Should Veteran Disability Benefits be divided in Family Court

In recent news, a disabled veteran has asked the U.S. Supreme Court to reconsider whether individual states should be allowed to consider a veteran’s disability compensation in calculating spousal support; and additionally whether federal law bars state courts from considering Veterans Administration disability benefits communal property to be divided in divorce like other marital assets.

This case involves the divorce of Peter James Barclay, an Air Force veteran, wherein an Oregon district court judge in 2010 considered the value of Peter Barclay’s VA disability payments in awarding spousal pay of $1,000 a month. He was married for nearly 20 years and his only income comes from VA benefits and Social Security Disability Insurance, a tax-free total of just more than $4,400 a month.  Barclay, 42, suffers from post-traumatic stress from his role as a Tinker Air Force Base first-responder to the 1995 bombing of the federal building in Oklahoma City, Okla. Subsequent PTSD made him unemployable and eligible to draw VA compensation at the 100 percent disabled rate.

Barclay argued at trial that to include his disability pay in calculating spousal support would violate federal law. The court ignored that argument and the Oregon court of appeals affirmed the decision.  Following an appeal, the U.S. Supreme Court is being asked to consider whether Title 38 U.S. Code, Section 5301(a), which makes VA disability benefits immune “from taxation, claims of creditors, attachment, levy and seizure,” also doesn’t bar inclusion of disability pay, directly or indirectly, in spousal support calculations.

What is your opinion on this subject?  Do you think that states are ignoring the federal law or do you think disability pay is designed to compensate solely the veteran for loss of income because of a service-connected medical condition?

This situation is further confused by the fact that different states follow different rules regarding veteran disability benefits.

I would love to hear your opinion about this or you can share your personal story.

Story source, Tom Philpott, Military Update


This entry was posted in Alimony, Child Custody, Divorce, Military Retirement. Bookmark the permalink.

3 Responses to Should Veteran Disability Benefits be divided in Family Court

  1. Walid says:

    Each State has a website that lists forms and poudecrres to get a divorce. Also some courts, especially divorce courts offer assistance in filling out forms. So go online and look up the court in your area or go to the court in your area that handles family law stuff. Not all lawyers charge so much. But alas most do.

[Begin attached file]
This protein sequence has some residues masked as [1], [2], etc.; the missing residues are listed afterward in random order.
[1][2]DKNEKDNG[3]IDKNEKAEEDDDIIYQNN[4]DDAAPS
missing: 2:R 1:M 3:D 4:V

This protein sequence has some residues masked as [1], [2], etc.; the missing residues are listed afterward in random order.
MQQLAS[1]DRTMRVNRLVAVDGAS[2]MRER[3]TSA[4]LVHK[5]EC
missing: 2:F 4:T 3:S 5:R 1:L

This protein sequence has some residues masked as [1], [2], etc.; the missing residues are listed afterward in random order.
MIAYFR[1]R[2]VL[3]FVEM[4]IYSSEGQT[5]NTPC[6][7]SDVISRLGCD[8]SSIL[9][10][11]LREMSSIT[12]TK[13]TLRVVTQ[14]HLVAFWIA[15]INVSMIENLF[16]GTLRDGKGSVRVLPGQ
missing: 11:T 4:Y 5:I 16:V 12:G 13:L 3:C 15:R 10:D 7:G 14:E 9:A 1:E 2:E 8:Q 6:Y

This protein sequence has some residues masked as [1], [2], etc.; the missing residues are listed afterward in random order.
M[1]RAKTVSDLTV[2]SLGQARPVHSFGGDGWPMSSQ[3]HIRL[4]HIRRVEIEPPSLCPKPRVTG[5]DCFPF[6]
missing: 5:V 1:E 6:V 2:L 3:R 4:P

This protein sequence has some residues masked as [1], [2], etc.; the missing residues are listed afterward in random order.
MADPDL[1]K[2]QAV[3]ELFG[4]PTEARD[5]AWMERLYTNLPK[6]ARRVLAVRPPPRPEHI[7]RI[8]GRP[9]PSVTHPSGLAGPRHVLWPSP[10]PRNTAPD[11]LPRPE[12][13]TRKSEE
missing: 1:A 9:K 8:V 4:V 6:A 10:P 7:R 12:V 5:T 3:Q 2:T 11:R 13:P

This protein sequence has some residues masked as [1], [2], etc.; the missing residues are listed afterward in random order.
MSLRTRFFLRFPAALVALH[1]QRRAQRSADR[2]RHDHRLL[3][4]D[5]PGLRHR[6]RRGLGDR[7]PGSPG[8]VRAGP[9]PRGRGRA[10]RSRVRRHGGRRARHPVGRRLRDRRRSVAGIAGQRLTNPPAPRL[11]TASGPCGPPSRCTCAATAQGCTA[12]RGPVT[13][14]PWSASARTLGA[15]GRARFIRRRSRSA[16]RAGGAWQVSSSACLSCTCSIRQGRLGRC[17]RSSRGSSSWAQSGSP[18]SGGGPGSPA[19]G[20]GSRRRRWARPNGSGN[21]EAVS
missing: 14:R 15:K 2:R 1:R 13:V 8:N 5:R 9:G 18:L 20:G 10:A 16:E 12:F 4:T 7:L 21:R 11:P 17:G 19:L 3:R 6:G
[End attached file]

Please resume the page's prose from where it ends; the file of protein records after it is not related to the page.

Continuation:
2. Barradas says:

    The certificate just shows it’s done the decere shows the detail of the settlement. I believe court documents are open to the public unless the couple requests they be sealed. You will have to pay the court house to get copies

  3. William Heino Sr. says:

    State court violation Separation of Powers DISABLED VETERANS

    If, and when the question is a disabled veteran’s VA disability compensation as alimony/support, something to consider first.
    The “separation of powers” doctrine is completely ignored by Oregon and most state court judges, acting like doctors, holding themselves as qualified, as a provider of health care, policy making outside their jurisdiction. Substituting their judgment for the judgment of VA doctors and medical professionals awarding as alimony a disabled veteran’s VA disability compensation. To allow what has been happening, was this the intent of Congress?
    Constitution of Oregon
    Section 1. Separation of powers. “The powers of the Government shall be divided into three separate branches, the Legislative, the Executive, including the administrative, and the Judicial; and no person charged with official duties under one of these branches, shall exercise any of the functions of another, except as in this Constitution expressly provided.
    If the United State court of appeals, in VETERANS FOR COMMON SENSE, VETERANS UNITED FOR TRUTH, INC., v. ERIC K. SHINSEKI, December 13, 2011, ruled, “As much as we may wish for expeditious improvement in the way the VA handles mental health care and service-related disability compensation, we cannot exceed our jurisdiction to accomplish it,…” As well, Oregon courts are in no legal position to do so. Despite the law, it continues.
    “It is well established that disability benefits are a protected property interest and may not be discontinued without due process of law.” See Atkins v. Parker, 472 U.S. 115, 128 (1985); Mathews v. Eldridge, 424 U.S. 319, 332 (1976)”
    14th Amendment. “No State shall make or enforce any law which shall abridge the privileges or immunities of the United States; nor shall any State deprive any person of life, liberty, or property, with due process of law, ..”

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